Programs and Activities
Programs and activities provide educational experiences in a variety of contexts such as informal science education settings, formal education K-12 classrooms, and public outreach events. Most activities are designed to be facilitated by an educator.
Short activities are brief hands-on experiences lasting less than 15 minutes for small groups of people. They are often presented at a table, cart, or demonstration space in a variety of settings such as a museum exhibit gallery, classroom, or other public or group setting. Multiple short activities can be combined to form a longer activity.
Long activities include workshops, labs, and lessons for student and public groups. They are typically presented in a dedicated classroom or lab space. Length of time can vary from 45 minutes for an elementary field trip or classroom program to several hours or days for labs, summer camps, and other program formats.
Forums encourage audience consideration of the societal and ethical implications of science and technology topics. Older youth and adults participate in one- to two-hour facilitated discussions that promote exploration and foster dialogue and deliberation. Forums can take place in a variety of contexts, including science museums, libraries, community centers, and schools.
Theater and Stage Presentations
Science theater includes theatrical plays and other scripted performances for a large group of people. Stage presentations are public programs that typically last up to 20 minutes, and are often delivered in a dedicated presentation area or stage.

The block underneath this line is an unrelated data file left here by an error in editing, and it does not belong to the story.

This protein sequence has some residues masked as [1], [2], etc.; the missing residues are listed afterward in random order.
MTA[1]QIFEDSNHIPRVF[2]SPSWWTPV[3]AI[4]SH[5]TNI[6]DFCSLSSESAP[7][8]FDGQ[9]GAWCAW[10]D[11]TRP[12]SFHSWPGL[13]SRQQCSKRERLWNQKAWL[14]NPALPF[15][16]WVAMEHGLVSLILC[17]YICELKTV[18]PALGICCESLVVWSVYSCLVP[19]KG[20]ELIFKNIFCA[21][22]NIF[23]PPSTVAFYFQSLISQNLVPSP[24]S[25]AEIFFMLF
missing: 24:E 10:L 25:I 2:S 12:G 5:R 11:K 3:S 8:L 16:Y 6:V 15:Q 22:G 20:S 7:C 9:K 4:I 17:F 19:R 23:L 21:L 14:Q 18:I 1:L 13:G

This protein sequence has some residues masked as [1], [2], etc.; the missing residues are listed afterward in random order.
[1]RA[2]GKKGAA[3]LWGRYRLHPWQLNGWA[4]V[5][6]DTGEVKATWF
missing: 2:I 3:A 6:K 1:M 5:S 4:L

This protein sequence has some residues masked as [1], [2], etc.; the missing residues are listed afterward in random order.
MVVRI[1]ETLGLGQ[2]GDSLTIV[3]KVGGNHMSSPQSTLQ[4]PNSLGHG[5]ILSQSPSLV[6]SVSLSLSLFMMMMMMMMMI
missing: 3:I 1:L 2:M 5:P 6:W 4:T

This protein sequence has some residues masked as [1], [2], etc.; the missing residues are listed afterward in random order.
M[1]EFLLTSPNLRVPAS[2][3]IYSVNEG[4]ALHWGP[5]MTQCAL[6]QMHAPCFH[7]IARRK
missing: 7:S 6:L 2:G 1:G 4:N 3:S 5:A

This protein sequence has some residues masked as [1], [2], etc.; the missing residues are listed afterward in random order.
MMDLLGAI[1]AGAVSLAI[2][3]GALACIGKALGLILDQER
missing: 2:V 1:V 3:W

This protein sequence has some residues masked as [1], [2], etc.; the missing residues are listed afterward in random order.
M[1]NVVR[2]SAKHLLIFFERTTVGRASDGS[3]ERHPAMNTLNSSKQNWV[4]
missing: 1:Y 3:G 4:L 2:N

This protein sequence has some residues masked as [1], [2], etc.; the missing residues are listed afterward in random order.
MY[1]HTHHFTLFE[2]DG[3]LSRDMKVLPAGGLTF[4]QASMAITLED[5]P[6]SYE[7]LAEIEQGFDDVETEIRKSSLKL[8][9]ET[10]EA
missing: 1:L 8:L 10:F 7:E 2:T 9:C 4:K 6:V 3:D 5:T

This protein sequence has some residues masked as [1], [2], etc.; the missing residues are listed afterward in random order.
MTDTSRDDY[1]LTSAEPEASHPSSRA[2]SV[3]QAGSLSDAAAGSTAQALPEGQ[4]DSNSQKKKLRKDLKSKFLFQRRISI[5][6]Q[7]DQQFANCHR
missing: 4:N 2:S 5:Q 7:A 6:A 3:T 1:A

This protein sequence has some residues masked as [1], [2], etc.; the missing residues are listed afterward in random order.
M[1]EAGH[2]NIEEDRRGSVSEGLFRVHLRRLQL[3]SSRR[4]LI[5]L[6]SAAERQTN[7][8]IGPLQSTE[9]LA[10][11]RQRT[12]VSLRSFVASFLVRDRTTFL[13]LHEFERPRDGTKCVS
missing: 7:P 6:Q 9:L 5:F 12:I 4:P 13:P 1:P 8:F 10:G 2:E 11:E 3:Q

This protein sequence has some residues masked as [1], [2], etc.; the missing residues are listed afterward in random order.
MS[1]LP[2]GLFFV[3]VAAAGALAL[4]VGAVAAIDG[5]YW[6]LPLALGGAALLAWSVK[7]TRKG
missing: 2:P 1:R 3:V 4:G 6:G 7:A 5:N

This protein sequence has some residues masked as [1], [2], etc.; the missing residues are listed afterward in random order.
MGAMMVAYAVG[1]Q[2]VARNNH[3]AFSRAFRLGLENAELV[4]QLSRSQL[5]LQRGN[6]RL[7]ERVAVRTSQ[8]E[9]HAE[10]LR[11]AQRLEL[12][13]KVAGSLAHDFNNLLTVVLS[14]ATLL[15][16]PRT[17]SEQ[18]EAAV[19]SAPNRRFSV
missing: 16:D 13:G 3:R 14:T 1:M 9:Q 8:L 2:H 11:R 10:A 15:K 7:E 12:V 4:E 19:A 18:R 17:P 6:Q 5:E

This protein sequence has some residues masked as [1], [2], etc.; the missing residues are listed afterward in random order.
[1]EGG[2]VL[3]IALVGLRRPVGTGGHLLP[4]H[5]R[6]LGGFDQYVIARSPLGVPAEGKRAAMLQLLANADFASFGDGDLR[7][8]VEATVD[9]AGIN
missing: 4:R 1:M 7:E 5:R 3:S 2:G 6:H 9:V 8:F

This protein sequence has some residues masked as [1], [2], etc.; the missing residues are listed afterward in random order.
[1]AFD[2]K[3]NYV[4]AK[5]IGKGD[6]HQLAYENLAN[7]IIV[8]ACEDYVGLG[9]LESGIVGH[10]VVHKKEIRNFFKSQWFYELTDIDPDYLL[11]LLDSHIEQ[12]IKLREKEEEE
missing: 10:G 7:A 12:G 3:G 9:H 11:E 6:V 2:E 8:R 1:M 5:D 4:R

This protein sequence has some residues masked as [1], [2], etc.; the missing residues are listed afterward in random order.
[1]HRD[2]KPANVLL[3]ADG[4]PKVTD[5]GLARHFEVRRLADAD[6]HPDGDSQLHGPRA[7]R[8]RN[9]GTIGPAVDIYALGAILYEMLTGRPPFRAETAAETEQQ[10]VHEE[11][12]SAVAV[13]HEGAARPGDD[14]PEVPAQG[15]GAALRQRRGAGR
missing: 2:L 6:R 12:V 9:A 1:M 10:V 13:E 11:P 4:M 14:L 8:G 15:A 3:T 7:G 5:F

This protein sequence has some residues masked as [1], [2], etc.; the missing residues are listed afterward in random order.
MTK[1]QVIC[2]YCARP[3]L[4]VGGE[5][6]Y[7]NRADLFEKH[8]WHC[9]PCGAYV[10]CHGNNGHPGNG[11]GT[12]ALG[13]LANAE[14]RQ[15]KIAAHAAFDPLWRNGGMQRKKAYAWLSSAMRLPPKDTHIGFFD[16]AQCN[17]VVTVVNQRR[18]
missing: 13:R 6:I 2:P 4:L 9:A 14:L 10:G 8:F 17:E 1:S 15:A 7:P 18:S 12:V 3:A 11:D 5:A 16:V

K-12 Lesson Plans
K-12 lesson plans for kindergarten-12th grade students include classroom activities, workshops, labs, and lessons for student groups. They are typically presented in a dedicated classroom or lab space. Length of time can vary from 45 minutes for an elementary field trip program to several hours or days for labs and longer experiences.
Exhibits may take many forms, including hands-on interactive components, multimedia components, object displays, and graphic panels, or some combination of these elements. Exhibits are typically unstaffed experiences, designed for visitors to museums and other similar settings.
Traveling exhibitions are a group of exhibits displayed in museums or similar venues on a temporary basis, through a loan or rental agreement with the owner. Exhibitions are made up of a number of individual exhibit components, usually organized around a theme. They can include hands-on interactive components, multimedia components, object displays, and graphic panels. Exhibits are typically unstaffed experiences, designed for visitors to museums and other similar settings.
Non-traveling exhibitions are a group of exhibits, usually organized around a theme, that are installed in museums or similar venues on a long-term basis. Exhibitions can be made up of a number of individual exhibit components, including hands-on interactive components, multimedia components, object displays, and graphic panels. Exhibits are typically unstaffed experiences, designed for visitors to museums and other similar settings.
Media formats include images, video, audio, print, and multimedia. These formats can be incorporated into public educational experiences, integrated into training programs, and used for promotional purposes.
A variety of promotional and marketing materials are available for educators and scientists to use when promoting educational events and activities around the topic of nanoscale science, engineering, and technology. These materials include logos, color and font specifications, photos, ads, and other promotional pieces.